TPM Reader DD
writes in from Wisconsin. Going on the below, I'd be curious to hear from lawyers in other jurisdictions how distinct Florida law seems from how a case with a similar set of facts would have been adjudicated in their jurisdictions ...
I'm a criminal defense lawyer in Wisconsin, but I'll tell you my reaction to the Zimmerman verdict today. I've had friends in Florida asking for my take. I haven't watched the trial very closely (it seems like an ordinary criminal case to me in many respects). But I was astounded that the defense would put on a "self-defense" argument without the defendant testifying. In most civilized jurisdictions, the burden is on the defense to prove, at least more likely than not, that the law breaking was done for reasons of self-defense. I couldn't figure out how they could do this without the defendant's testimony.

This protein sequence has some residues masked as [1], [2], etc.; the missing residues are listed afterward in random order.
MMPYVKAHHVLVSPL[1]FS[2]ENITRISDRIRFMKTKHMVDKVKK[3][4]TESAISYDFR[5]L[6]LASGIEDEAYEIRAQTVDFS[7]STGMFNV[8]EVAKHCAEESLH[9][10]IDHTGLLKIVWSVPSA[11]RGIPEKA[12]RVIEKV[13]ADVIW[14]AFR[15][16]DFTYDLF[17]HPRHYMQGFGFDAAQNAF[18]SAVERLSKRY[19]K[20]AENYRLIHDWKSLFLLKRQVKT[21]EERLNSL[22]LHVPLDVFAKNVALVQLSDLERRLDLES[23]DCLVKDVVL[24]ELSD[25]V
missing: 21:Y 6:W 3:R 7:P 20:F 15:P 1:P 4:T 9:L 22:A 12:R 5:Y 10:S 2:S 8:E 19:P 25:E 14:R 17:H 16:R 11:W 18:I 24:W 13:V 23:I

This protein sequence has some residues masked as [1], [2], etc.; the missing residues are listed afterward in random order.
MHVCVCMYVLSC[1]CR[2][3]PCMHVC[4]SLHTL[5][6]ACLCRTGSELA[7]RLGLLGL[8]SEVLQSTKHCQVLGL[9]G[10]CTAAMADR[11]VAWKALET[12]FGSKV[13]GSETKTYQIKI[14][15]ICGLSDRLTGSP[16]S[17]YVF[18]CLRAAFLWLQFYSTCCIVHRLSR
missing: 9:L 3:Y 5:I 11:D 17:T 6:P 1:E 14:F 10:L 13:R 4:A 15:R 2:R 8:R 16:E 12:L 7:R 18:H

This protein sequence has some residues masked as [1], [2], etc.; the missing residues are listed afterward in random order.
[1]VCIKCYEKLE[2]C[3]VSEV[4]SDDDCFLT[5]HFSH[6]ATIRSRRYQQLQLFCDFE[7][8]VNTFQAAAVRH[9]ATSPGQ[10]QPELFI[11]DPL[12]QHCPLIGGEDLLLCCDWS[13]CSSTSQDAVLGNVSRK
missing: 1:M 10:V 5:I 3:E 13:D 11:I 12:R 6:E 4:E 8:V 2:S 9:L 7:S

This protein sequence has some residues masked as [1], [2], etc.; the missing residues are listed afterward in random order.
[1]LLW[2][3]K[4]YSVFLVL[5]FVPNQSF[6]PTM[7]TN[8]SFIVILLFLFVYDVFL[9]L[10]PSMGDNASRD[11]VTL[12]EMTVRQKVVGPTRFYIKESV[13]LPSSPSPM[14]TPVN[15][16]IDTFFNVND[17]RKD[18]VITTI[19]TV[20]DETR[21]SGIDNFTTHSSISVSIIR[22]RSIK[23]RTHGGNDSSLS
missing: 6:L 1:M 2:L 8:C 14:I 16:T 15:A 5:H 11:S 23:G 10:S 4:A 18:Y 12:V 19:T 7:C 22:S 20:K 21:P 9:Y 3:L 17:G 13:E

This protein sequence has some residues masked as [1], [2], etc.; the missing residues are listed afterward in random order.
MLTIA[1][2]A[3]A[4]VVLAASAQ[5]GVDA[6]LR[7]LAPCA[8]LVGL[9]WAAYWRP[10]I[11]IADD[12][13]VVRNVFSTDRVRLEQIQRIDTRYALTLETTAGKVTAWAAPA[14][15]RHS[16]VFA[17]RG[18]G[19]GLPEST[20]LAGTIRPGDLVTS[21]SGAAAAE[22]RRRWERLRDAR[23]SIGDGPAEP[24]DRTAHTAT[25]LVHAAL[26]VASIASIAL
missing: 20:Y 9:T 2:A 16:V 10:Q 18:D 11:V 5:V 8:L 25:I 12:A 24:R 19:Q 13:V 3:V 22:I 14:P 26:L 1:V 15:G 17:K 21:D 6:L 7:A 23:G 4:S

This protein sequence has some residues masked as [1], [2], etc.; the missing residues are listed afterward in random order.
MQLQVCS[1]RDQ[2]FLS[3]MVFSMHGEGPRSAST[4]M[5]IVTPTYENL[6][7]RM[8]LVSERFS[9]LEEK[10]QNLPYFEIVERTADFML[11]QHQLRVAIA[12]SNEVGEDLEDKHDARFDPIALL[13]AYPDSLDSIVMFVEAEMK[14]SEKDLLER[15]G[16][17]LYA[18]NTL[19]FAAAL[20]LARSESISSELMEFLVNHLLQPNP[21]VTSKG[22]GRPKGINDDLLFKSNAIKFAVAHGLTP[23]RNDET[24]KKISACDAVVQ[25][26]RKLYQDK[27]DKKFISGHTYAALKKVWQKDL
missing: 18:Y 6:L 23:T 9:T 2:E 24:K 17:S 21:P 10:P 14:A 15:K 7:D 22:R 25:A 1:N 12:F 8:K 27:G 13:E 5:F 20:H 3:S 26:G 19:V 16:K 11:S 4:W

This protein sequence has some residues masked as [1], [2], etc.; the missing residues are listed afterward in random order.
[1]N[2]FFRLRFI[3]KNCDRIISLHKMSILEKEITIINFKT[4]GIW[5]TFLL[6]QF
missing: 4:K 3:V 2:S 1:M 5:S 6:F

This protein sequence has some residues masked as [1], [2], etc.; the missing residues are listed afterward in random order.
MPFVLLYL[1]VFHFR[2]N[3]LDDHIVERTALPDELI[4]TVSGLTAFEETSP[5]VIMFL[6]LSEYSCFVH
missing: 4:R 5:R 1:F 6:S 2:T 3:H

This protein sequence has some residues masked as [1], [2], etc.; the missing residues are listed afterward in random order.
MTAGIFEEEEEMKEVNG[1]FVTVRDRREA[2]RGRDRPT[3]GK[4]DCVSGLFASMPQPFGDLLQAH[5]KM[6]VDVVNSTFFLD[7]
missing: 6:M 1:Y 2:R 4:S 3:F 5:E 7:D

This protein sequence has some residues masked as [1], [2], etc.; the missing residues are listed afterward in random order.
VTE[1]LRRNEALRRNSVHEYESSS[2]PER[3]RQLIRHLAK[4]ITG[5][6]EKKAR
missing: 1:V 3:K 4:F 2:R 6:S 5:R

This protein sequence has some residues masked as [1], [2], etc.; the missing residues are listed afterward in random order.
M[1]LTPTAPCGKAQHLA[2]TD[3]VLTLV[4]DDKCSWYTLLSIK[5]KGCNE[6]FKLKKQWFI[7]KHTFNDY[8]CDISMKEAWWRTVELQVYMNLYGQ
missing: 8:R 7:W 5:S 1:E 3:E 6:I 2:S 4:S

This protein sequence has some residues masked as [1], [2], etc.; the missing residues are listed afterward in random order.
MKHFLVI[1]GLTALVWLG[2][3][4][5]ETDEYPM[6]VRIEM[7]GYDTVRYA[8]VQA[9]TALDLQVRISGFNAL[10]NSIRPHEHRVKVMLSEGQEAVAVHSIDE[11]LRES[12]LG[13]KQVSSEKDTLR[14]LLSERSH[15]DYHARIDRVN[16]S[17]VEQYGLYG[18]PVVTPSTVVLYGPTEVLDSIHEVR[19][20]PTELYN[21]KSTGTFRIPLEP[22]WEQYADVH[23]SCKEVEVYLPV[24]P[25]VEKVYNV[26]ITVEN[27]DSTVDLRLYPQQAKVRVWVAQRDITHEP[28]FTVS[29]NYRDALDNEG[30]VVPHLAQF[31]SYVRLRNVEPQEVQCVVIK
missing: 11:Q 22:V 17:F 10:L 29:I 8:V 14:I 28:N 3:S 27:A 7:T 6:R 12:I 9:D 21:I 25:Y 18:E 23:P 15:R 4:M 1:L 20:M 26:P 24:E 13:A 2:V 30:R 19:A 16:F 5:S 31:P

I got curious and read the jury instructions Friday night and, I was wrong. In Florida, if self-defense is even suggested, it's the states obligation to prove it's absence beyond a reasonable doubt(!). That's crazy. But 'not guilty' was certainly a reasonable result in this case. As I told in friend in Tampa today though, if you're ever in a heated argument with anyone, and you're pretty sure there aren't any witnesses, it's always best to kill the other person. They can't testify, you don't have to testify, no one else has any idea what happened; how can the state ever prove beyond a doubt is wasn't self-defense? Holy crap! What kind of system is that?
Following up on the conversation, Eugene Volokh suggests that the law of self-defense is actually the same in Florida as it is throughout the country, with the single exception of Ohio.